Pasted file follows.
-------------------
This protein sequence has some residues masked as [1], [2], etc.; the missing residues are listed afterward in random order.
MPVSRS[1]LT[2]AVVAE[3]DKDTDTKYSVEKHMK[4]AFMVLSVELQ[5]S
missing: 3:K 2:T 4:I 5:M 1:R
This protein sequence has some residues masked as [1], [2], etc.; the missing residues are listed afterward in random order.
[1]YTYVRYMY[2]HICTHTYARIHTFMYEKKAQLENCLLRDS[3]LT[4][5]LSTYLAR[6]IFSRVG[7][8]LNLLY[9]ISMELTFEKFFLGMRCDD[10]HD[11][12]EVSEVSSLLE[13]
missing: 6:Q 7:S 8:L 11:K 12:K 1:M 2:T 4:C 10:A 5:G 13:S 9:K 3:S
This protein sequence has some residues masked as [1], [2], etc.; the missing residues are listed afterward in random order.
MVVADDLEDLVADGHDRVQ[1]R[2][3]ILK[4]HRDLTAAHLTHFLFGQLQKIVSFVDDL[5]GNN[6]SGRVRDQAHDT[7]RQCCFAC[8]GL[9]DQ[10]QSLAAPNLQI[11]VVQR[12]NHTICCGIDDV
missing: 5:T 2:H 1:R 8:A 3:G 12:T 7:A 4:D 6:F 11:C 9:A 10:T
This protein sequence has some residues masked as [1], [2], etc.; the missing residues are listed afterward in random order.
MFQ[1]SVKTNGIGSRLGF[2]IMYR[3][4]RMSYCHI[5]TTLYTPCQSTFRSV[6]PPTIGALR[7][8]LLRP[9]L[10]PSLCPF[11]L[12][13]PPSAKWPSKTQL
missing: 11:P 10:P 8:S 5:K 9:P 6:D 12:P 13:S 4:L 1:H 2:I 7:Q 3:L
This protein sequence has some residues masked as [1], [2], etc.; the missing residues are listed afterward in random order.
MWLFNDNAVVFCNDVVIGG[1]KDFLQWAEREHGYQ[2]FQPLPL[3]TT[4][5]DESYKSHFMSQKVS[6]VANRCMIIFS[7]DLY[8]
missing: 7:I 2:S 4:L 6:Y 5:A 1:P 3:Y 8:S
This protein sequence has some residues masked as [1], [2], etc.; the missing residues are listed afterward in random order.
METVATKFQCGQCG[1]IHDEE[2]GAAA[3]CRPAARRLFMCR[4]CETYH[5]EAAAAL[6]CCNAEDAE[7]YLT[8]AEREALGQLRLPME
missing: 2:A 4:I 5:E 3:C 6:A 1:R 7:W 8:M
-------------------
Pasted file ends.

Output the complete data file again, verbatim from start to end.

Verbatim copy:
This protein sequence has some residues masked as [1], [2], etc.; the missing residues are listed afterward in random order.
MPVSRS[1]LT[2]AVVAE[3]DKDTDTKYSVEKHMK[4]AFMVLSVELQ[5]S
missing: 3:K 2:T 4:I 5:M 1:R
This protein sequence has some residues masked as [1], [2], etc.; the missing residues are listed afterward in random order.
[1]YTYVRYMY[2]HICTHTYARIHTFMYEKKAQLENCLLRDS[3]LT[4][5]LSTYLAR[6]IFSRVG[7][8]LNLLY[9]ISMELTFEKFFLGMRCDD[10]HD[11][12]EVSEVSSLLE[13]
missing: 6:Q 7:S 8:L 11:K 12:K 1:M 2:T 4:C 10:A 5:G 13:S 9:K 3:S
This protein sequence has some residues masked as [1], [2], etc.; the missing residues are listed afterward in random order.
MVVADDLEDLVADGHDRVQ[1]R[2][3]ILK[4]HRDLTAAHLTHFLFGQLQKIVSFVDDL[5]GNN[6]SGRVRDQAHDT[7]RQCCFAC[8]GL[9]DQ[10]QSLAAPNLQI[11]VVQR[12]NHTICCGIDDV
missing: 5:T 2:H 1:R 8:A 3:G 12:T 7:A 4:D 6:F 11:C 9:A 10:T
This protein sequence has some residues masked as [1], [2], etc.; the missing residues are listed afterward in random order.
MFQ[1]SVKTNGIGSRLGF[2]IMYR[3][4]RMSYCHI[5]TTLYTPCQSTFRSV[6]PPTIGALR[7][8]LLRP[9]L[10]PSLCPF[11]L[12][13]PPSAKWPSKTQL
missing: 11:P 10:P 8:S 5:K 9:P 6:D 12:P 13:S 4:L 1:H 2:I 7:Q 3:L
This protein sequence has some residues masked as [1], [2], etc.; the missing residues are listed afterward in random order.
MWLFNDNAVVFCNDVVIGG[1]KDFLQWAEREHGYQ[2]FQPLPL[3]TT[4][5]DESYKSHFMSQKVS[6]VANRCMIIFS[7]DLY[8]
missing: 7:I 2:S 4:L 6:Y 5:A 1:P 3:Y 8:S
This protein sequence has some residues masked as [1], [2], etc.; the missing residues are listed afterward in random order.
METVATKFQCGQCG[1]IHDEE[2]GAAA[3]CRPAARRLFMCR[4]CETYH[5]EAAAAL[6]CCNAEDAE[7]YLT[8]AEREALGQLRLPME
missing: 2:A 4:I 5:E 3:C 6:A 1:R 7:W 8:M